I’ve had quite a few thoughts running through my head lately about “weight prejudice.”
This is where overweight people are treated differently because of their weight. I’ve even heard overweight people saying that skinny people just don’t want to be around them at all.
I think a lot of this prejudice goes back to childhood. If you’ve grown up thinking that it’s acceptable to make rude comments about others you’re likely to carry this on into adulthood. This can be anything from religious bigotry to ethnic hatred, racism to sexism, and it’s no different to ‘sizism’.
“… children no more than 6 years of age describe silhouettes of an obese child as ‘lazy, dirty, stupid, ugly cheats and liars.’… black-and-white line drawings of a normal-weight child, an obese child, and children with various handicaps, including missing hands and facial disfigurement, (were shown) to a variety of audiences. Both children and adults rated the obese child as the least likeable. This prejudice extends across races, across rural and urban dwellers, and, saddest of all, even to obese persons themselves.”
Isn’t that shocking?
I think most of us have experienced some form of discrimination at one time or another. You may have found yourself on the receiving end of unkind comments about your looks, your clothes, your religion, or your job, etc.
But, I’m wondering if you’ve experienced unkind comments about your weight? Or, perhaps you’ve been the one doling out the bad comments?
The truth is, that many overweight people do feel others treat them differently because they’re “fat!” And, whether you agree that this is the case or not, it’s very real to those concerned.
Here are 5 ways to deal with weight prejudice
#1 Make good friends, forget about the bad
If certain individuals are treating you bad because of your weight, they simply aren’t worth worrying about, are they?
People like this are not your friends, nor should you want them to be, and even if you were slimmer they’d still be nasty.
My advice is to make friends with people who are worth your friendship – be assured there are people out there who will treat you well no matter what size you are.
#2 Keep negativity in check
When you feel self-conscious it can be very easy to start thinking that no-one likes you because of XYZ.
But, even if there are some people out there who don’t like you because of your weight (their loss, right??), this is certainly not the case with everyone.
Do remember though, if you’re always thinking negatively and putting yourself down inside your head, it will show on the outside, and this can certainly make it more difficult for people to get to know the real you.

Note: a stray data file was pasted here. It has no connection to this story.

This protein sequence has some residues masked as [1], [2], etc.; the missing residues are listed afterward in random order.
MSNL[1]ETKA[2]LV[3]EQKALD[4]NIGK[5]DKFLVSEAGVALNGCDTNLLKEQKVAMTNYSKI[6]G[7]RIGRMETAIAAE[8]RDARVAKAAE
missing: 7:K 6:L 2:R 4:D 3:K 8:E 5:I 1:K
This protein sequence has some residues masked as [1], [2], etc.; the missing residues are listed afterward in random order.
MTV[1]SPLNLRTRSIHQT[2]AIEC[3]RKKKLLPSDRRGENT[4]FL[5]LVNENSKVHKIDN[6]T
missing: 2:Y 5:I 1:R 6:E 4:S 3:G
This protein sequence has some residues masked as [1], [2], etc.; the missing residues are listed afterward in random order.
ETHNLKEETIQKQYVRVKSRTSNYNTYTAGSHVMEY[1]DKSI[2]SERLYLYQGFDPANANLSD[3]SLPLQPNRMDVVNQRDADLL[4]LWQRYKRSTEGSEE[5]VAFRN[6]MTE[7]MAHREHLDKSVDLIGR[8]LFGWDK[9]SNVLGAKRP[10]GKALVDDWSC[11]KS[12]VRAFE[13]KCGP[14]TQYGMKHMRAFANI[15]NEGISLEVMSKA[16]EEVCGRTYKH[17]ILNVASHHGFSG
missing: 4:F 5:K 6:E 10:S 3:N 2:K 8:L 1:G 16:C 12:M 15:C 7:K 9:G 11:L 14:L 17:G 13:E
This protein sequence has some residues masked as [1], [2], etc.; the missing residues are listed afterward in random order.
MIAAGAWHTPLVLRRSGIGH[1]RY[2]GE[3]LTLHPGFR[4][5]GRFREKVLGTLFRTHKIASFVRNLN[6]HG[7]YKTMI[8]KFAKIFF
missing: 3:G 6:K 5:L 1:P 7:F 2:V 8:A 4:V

So, try to be yourself around people and stop worrying about how fat your are, or feel. Check out How to Stop Negative Thinking for more tips.
#3 Step out with confidence
You are a great person and you do deserve people to treat you well. So, be confident, and try to show people you’re not afraid of what they think of you.
Remember, prejudice is driven by ignorance, you don’t need to bow to that kind of person. Be confident in your own skin.
#4 Be friendly
If you’re constantly angry or grumpy this can be more off-putting to other people than any issues they may have with your current weight.
So, examine yourself too – don’t simply assume the blame always lies with others.
Remember, if you’re angry against others on the inside this is usually evident on the outside too, and it can make it very difficult for people to warm to you.
#5 Don’t play the victim
If you don’t like the way your body is right now, don’t just assume that you can’t change things.
You absolutely can if you put your mind to it.
If you really do want to lose weight though, you need to do it for you and you only, not to gain the approval of other people.
Many people fall into the trap of thinking that being “skinny” would make them so much happier or more successful, but that’s not necessarily the case. It’s more to do with your mind-set than anything else.
Choose to eat healthy, to exercise, and to take care of yourself for you and your health. Remember, no-one else is going to do that for you. It’s your call, so take action.
While being overweight may really get you down at times, do try to remain positive. Remember, you cannot fix other people or their crummy attitudes…fat people or thin ones.
So, choose to be happy and healthy for you, not others.
For those of you reading this who don’t struggle with your weight, I challenge you to check yourself next time you see someone who is overweight.
What thoughts enter your mind? Do you think of them as lazy, or without self-control?
Remember, no-one is perfect. What gives you the right to feel superior over another, just because you are perhaps thinner, or more athletic? It would be more fitting if you endeavored to reach out to others with whatever help you can give.
If you cannot help in some way, turn in the other direction, rather than criticising, or making rude comments. Give others the respect they deserve as human beings.
What are your thoughts on this subject? I’d love to hear from you.
“Prejudice cannot see the things that are because it is always looking for things that aren’t.”